Monday, September 28, 2009


I created a Twitter account. And in four days I deleted it. Twittercide. RIP Twitterme!

Day 1: The optimism of youth. It's like I can follow Tom Lenk around! And there are so many people tweeting all the time!

Day 2: Ambition. Maybe Tom Lenk will reply to my tweet if it's clever. There's a cute flutist who also likes Tom Lenk! I asked him about the piece he was practicing; now I want him to write to me.

Day 3: Disillusionment. If no one's following me, I'm basically talking to myself. Ok, it's not surprising that Tom Lenk didn't reply. The flutist has a lot of Twitterfriends.

Day 4: Clarity. So I suppose Tom Lenk and I are not going to strike up an unlikely but lively Twitterbanter and then have a meet-cute in Times Square. And I don't even play the flute anymore. This is kind of like subjecting myself to a party where there's no one to talk to. Why am I here again?

Bonus misreading: One person tweeted to an under-the-weather Tom Lenk, "Oh my god, get better!" Took me a bit to realize she wasn't commenting on the quality of his performances.

Bonus pun: Name for a Tom Lenk social network: Lenked In. Follow that link (lenk?)--I've made it into a new blog.

Bonus vow: I'm moving on. The show he's in doesn't really interest me, and it's kind of pathetic of me to hang out on Twitter.

Friday, September 25, 2009

My Twilight Fan Fiction: Its Title and Epigraph

(See the earlier post on my Twilight fan fiction here.)

Stephenie Meyer names her books after celestial phenomena (Twilight, New Moon, etc., etc.), and I will do the same. Eric Yorkie's narrative is entitled Sunspot, a "spot or patch appearing from time to time on the sun's surface, appearing dark by contrast with its surroundings." The title is also a mean allusion to Eric's acne.

I've been saving up similar terms for the chapters, the more recherché the better: parhelion, iridule, alchochoden, fogbow. It's only fair to admit that I got that last one from playing Free Rice, but "alchochoden" I encountered in situ in John Gardner's Jason and Medeia.

Meyer starts each novel with an epigraph, biblical or Shakespearian. I have mine ready:
For everyone who has will be given more, and he will have an abundance. Whoever does not have, even what he has will be taken from him. (Matthew 25:29)
It's the end of the Parable of the Talents: Before going on a trip, a master entrusts each of his servants with some money; two of them use their shares to make more money, but the third buries his share in the ground; when the master returns, he scolds the third servant, takes his money, enunciates the enduring truth quoted above. And in the next verse that third servant gets cast "into the outer darkness: in that place there will be weeping and gnashing of teeth."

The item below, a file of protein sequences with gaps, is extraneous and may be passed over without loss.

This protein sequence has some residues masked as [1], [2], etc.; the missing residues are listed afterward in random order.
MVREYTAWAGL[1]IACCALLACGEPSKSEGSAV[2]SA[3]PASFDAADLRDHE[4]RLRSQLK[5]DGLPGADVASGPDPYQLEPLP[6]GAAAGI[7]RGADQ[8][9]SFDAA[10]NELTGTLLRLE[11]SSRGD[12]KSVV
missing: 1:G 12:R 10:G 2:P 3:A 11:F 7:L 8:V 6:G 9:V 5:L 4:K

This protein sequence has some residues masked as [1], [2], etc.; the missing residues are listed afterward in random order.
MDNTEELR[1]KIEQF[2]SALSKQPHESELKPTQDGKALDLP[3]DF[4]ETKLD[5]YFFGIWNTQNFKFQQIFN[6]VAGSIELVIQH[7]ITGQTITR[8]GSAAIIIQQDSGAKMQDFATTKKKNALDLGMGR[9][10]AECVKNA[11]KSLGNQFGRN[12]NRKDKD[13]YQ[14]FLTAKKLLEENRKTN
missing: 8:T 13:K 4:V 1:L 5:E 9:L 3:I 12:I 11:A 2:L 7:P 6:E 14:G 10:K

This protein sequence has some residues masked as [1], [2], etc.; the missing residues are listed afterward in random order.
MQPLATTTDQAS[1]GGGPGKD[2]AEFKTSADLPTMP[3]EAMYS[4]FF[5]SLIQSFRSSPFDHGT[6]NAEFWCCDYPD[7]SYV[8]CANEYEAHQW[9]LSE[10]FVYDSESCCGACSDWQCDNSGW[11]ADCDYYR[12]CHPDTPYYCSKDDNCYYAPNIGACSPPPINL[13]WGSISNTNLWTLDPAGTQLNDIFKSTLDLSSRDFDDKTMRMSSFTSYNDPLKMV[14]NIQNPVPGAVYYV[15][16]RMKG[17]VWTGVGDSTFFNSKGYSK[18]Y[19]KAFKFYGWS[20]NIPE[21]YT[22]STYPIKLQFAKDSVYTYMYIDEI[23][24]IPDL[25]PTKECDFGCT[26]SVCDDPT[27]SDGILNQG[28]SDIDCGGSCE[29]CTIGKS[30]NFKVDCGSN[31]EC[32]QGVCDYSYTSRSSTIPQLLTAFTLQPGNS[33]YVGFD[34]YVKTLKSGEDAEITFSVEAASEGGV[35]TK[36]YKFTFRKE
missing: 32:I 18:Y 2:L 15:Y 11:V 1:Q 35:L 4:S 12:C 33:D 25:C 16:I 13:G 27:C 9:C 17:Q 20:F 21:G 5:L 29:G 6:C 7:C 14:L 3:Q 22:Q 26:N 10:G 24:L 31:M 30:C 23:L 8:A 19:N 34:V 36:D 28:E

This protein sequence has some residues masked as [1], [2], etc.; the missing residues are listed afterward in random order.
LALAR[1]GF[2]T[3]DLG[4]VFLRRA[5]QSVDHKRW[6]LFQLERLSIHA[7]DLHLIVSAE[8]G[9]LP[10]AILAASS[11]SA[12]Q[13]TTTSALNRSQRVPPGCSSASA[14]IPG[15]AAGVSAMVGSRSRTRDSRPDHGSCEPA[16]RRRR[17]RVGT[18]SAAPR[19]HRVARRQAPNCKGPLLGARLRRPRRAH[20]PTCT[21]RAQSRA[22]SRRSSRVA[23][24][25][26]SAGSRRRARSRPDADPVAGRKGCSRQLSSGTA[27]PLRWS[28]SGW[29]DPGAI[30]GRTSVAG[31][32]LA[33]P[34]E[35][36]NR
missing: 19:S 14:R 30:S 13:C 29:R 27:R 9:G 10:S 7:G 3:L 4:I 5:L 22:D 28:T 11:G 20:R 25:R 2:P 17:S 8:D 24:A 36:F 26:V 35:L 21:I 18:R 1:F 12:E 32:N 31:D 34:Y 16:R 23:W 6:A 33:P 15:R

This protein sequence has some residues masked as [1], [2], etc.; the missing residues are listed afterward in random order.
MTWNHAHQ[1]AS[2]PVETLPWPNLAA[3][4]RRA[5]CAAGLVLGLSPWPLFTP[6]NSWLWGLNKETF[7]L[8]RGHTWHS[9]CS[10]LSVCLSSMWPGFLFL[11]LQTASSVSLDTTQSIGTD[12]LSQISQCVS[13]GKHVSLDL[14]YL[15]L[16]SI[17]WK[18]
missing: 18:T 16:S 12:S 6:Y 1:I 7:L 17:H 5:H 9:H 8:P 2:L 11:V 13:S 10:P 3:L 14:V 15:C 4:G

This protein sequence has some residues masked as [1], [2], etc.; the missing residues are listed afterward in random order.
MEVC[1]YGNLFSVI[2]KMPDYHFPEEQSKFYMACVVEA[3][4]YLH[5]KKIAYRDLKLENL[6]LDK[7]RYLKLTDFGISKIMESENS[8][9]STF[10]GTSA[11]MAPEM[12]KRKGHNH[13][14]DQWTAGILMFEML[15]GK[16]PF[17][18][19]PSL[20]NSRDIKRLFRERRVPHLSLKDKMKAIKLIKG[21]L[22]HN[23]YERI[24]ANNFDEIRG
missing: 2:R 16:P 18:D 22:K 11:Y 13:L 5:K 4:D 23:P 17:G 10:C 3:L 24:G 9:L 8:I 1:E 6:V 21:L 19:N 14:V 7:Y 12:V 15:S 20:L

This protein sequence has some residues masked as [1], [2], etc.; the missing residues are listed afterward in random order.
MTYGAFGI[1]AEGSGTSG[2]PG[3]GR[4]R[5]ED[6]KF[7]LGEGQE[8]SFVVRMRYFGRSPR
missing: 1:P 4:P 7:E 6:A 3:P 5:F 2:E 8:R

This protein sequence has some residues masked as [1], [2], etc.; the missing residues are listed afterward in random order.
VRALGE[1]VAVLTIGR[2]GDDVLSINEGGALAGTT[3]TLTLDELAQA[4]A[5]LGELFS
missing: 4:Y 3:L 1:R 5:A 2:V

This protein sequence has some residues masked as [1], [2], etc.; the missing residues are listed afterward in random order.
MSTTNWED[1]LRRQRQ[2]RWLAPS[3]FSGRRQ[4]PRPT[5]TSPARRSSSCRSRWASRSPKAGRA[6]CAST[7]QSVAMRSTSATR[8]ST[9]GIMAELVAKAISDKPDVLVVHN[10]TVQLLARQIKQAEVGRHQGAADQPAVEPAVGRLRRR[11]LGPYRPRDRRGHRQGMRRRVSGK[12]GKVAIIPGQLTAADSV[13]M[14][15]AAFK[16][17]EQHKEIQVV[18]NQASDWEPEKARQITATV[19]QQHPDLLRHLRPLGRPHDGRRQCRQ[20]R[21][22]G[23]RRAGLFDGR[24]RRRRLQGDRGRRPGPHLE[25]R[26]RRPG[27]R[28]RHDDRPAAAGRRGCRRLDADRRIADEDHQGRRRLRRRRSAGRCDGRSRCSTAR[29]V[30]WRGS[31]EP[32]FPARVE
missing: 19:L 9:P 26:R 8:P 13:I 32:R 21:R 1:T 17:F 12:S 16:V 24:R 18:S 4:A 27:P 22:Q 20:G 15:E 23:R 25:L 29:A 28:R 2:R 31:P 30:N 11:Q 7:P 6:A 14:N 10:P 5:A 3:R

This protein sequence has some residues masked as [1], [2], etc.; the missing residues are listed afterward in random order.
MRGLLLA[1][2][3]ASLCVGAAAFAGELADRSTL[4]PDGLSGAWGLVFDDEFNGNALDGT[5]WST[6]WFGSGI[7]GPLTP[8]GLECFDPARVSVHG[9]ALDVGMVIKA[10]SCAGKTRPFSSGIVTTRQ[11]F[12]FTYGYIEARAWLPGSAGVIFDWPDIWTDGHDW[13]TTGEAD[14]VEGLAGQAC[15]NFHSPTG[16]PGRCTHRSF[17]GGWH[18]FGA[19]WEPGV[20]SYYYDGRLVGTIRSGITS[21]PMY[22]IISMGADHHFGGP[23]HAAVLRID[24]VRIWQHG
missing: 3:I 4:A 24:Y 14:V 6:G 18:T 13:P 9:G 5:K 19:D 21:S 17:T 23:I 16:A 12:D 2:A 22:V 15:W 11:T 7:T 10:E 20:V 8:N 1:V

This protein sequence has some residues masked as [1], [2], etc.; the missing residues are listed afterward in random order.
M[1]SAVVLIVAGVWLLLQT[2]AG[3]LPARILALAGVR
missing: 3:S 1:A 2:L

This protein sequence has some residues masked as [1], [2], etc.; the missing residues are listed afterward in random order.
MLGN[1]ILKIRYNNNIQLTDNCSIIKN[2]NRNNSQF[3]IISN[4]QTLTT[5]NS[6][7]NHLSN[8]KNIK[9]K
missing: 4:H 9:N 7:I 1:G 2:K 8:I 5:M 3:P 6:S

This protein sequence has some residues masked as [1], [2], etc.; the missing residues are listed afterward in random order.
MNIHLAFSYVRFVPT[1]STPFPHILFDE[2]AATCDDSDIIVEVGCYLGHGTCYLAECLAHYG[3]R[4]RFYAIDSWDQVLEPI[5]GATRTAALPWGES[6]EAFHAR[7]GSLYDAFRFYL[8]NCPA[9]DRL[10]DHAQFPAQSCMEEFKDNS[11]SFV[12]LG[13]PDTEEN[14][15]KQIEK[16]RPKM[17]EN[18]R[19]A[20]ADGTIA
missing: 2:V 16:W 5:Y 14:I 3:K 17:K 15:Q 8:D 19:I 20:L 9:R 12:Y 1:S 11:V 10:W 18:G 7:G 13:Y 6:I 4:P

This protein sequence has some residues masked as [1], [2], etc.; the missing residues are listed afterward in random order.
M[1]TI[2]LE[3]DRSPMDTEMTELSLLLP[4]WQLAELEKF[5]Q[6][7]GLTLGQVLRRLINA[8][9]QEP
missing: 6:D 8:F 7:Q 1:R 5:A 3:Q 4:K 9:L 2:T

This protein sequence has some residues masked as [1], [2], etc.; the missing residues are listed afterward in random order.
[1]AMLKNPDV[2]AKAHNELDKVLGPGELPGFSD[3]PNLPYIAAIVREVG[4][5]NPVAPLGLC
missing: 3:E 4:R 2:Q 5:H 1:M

"The outer darkness." What a great phrase.

Niftily enough, "talent" is a Greek word and properly denotes a unit of weight or value, "two talents of gold" or some such. The more familiar sense of the word comes precisely from an allegorical reading of the passage from Matthew, because the talents of money that the servants ought to make good use of are like the aptitudes and abilities bestowed upon us, metaphorically our "talents." Biblical exegesis embodied in a deceptively plain and simple vocab item!

Tuesday, September 22, 2009


It isn't just other people. As a friend has hellpfully (ahem) informed me, it's also a place you can visit. In Michigan.

Fear of hell and eternal damnation is pretty much the only thing that moves me toward religion; otherwise I barely even think of god, much less believe in him. Maybe this is what Charles Simic was getting at when he wrote:
God's refuted but the devil's not.
("The Scarecrow," The Book of Gods and Devils)
Oh look, the entire poem is quoted here by someone who uses phrases like "portentously self-indulgent" to characterize Simic's work and cites this poem as an example of the poet's faux profundity. So that once again I've chosen the wrong poem to like. Fuck the universe. And don't send me to hell.

Chartres, south facade

Friday, September 18, 2009

Tom Lenk

Tom Lenk, ca. 2008

Aho rūpam! (="oh beauty!" in Sanskrit)

Oh how we love you. We have loved you ever since we saw you on Buffy the Vampire Slayer (you turned us on to that series because we were turned on by you). We love you so much that we need to refer to ourselves in the plural when discussing you. We love you so much that we love you even more than we love Doogie Howser.

You are just a few days older than we are. You look younger than we do. You are almost the same height as we are. You are openly gay. (We cannot decide whether to be amused or resentful that the article attached to that last link says you are "average-looking.")

After Buffy finished, we worried about you because pictures like this one suggested you were letting yourself go a bit. It surprises us that you are susceptible to gaining weight. More recent pictures like the one above reassure us that you are back to your archly winsome self.

We are not sure if we want to meet you or see you perform live. We prefer to talk about you in blog posts and append the haiku that you inspired us to write:
Tom Lenk's not a wuss,
But he plays one on TV.